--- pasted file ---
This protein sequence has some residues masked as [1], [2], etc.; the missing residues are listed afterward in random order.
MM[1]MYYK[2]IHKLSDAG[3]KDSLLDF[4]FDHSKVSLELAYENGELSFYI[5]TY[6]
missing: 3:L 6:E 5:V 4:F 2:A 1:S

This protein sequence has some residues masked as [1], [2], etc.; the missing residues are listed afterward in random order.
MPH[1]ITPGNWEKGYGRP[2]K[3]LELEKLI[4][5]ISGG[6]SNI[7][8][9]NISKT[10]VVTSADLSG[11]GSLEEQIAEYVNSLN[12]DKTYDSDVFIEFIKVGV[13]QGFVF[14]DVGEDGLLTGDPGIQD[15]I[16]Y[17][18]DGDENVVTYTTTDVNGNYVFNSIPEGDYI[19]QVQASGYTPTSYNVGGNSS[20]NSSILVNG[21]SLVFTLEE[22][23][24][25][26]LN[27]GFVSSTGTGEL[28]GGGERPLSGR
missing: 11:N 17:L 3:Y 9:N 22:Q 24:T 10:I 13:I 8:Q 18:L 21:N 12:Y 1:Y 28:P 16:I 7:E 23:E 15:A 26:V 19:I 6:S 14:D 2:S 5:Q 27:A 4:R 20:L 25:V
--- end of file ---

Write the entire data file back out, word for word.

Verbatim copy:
This protein sequence has some residues masked as [1], [2], etc.; the missing residues are listed afterward in random order.
MM[1]MYYK[2]IHKLSDAG[3]KDSLLDF[4]FDHSKVSLELAYENGELSFYI[5]TY[6]
missing: 3:L 6:E 5:V 4:F 2:A 1:S

This protein sequence has some residues masked as [1], [2], etc.; the missing residues are listed afterward in random order.
MPH[1]ITPGNWEKGYGRP[2]K[3]LELEKLI[4][5]ISGG[6]SNI[7][8][9]NISKT[10]VVTSADLSG[11]GSLEEQIAEYVNSLN[12]DKTYDSDVFIEFIKVGV[13]QGFVF[14]DVGEDGLLTGDPGIQD[15]I[16]Y[17][18]DGDENVVTYTTTDVNGNYVFNSIPEGDYI[19]QVQASGYTPTSYNVGGNSS[20]NSSILVNG[21]SLVFTLEE[22][23][24][25][26]LN[27]GFVSSTGTGEL[28]GGGERPLSGR
missing: 11:N 17:L 3:Y 9:N 22:Q 24:T 10:I 13:I 8:Q 18:L 21:N 12:Y 1:Y 28:P 16:I 7:E 23:E 15:A 26:V 19:I 6:S 14:D 2:S 5:Q 27:A 4:R 20:L 25:V